In a way it is a plainer style. There is a lot of story to tell, and the language has to keep its distance. At first reading it's the artistry of a short story that we appreciate, for instance the confident delay of nearly a page before Concannon, the story's seeing eye, is introduced.

Yet the language isn't so plain that, even at this early stage, we can't register, as from somewhere far off, the remote rumble of alliterative doubling: hulls/hissed, rain/rowers, drenched/drying.

I didn't really quote this opening for didactic reasons, though. I just wanted to remember, before I take Island down to Barnardo's, the marvellously wide-ranging effects of that improbable word "hearth", which deserves a Prynne-style twenty-page exposition. That, and "the shadow of stacks". (When description is like this, description is what I like best.)

The unanticipated disaster occurred soon after nightfall on 28th October 1927. 44 fishermen from in and around Cleggan (Connemara) were drowned because of a sudden storm in Cleggan Bay. It was a traumatic event for the local area; fishing in small boats almost disappeared for many years, affecting every aspect of the lives of those thinly-populated communities. The event is still remembered and commemorated (e.g. in the recent Vertigo Films documentary An Bathadh mór).

In this context Murphy's poem is not entirely the author's property; it belongs to a people. But that's the very essence of epic narrative. Murphy got to know Patrick Concannon, who survived the disaster and brought his crew home (though he was blinded in the process). And pursuing my earlier theme, this was partly because Murphy was able to put himself into a position where he was handed something now very rare, a genuinely epic subject: a poem about a people, and about a way of life, and about an event that altered it forever. A poem, also, that is centred on work, on an all-male cast of breadwinners. On the sea, among islands. And obviously the uneasy sense of appropriation is there, and is not to be ignored. But the poem was a gift as well as an appropriation. Despite all these features of atavistic epic, obvious once they're pointed out, it doesn't come over as being an exercise in a literary mode. Unobtrusively submerged within the plain story, those features manifest themselves as power, and account in part for the unusual brilliance of the narrative, that is, compared to most contemporary narrative poems, which seem to struggle with legitimacy, and end up not telling their stories very well.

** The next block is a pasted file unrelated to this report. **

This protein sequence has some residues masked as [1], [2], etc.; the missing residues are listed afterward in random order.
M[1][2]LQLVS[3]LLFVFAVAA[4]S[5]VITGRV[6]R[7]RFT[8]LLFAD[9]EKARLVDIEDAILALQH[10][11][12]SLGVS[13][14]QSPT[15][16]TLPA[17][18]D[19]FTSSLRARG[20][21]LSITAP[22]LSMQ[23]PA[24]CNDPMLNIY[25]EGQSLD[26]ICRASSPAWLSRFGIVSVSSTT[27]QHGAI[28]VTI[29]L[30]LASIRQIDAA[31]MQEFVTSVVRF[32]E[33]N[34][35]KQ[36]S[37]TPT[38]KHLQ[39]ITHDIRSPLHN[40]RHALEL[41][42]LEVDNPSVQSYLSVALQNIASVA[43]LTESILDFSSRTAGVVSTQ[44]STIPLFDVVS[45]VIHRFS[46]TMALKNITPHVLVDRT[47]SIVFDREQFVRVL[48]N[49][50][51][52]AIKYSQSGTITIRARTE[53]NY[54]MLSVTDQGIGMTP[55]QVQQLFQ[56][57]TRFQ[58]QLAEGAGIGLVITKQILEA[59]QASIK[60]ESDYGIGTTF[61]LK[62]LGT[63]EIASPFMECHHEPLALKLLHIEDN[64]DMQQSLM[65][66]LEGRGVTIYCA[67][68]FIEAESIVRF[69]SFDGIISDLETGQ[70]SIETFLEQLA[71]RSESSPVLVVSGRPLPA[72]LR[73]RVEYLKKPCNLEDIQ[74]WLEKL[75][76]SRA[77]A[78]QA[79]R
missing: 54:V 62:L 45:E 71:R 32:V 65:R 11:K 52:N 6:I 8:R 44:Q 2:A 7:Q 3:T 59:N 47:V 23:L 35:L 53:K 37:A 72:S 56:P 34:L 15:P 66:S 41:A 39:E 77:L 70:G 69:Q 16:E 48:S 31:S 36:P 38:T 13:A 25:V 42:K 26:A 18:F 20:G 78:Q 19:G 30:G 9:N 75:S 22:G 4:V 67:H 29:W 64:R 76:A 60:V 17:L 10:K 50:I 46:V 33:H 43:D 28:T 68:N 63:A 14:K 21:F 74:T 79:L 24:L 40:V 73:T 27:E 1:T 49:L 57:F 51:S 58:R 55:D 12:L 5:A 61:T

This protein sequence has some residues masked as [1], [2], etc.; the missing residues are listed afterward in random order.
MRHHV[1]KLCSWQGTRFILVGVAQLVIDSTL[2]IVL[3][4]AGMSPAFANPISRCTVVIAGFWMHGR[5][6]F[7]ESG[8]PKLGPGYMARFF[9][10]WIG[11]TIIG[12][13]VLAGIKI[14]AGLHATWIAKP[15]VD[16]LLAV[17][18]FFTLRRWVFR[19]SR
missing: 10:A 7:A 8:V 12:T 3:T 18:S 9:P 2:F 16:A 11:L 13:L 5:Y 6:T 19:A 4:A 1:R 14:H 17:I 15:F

So maybe his thinking wasn't so confused, after all. Because part of Murphy's intention when he started to mess with the fishing business was avowedly poetic. He wanted to forge a stronger language from his sea-experience. And he did, and all his best poems bear the mark of it.

Poetry is colonialism, too.



In career terms, it was that familiar pattern, a cable-car ascent followed by a prolonged tramp downhill. Prior to the falling-out, Murphy (b. 1927) had been an established Faber poet for twenty years, a regular Poetry Society recommendation, and a regular part of the literary scene, pal of Auden, Lowell, Roethke, Hughes, Plath, etc. Afterwards, Murphy's poetry was re-published by the Gallery Press in Ireland and by Wake Forest UP in the USA. But in 2012, I don't think any of his poetry is still obtainable in the UK - a fate that I imagine all too often befalls poets in their eighties.

A few choice poems, including "Sailing to an Island", can be read in full on the Poetry International Web.

There's also an interesting interview with Eugene O'Connell, from 2007.

Ricorso is an invaluable source of information on Murphy, as on so many other Irish writers.

The fullest commentary I've found on Murphy's work is this review of his memoir The Kick. But I can't tell you who wrote it. Text on the web, (like the text of much-copied medieval poems), is apt to shed meta-information such as the author's name unless it's secured within the text itself. I, Michael Peverett, should know better than to forget that lesson from my Langland studies...

A Galway hooker is a kind of boat, silly!

Patrick Tierney's ballad verses "The Bofin Disaster", written just after it happened in 1927, can currently be seen here. Diasasters at sea are all too frequent in the popular poetry of the time. Compare Marion Bernstein's "The East Coast Fishermen", about the terrible gale of October 1881 off the east coast of Scotland, in which more than 160 fishermen lost their lives.  

From what I can gather, Patrick Concannon's blindness was temporary; perhaps a bit like photokeratitis, though the poem seems to suggest that it was the constant battering of sea-water that caused it. At any rate, there's no hint of it in this interesting memoir by the Breton Nationalist Yann Fouéré, who came to know Pat Concannon in the early 1950s, while exiled in Ireland.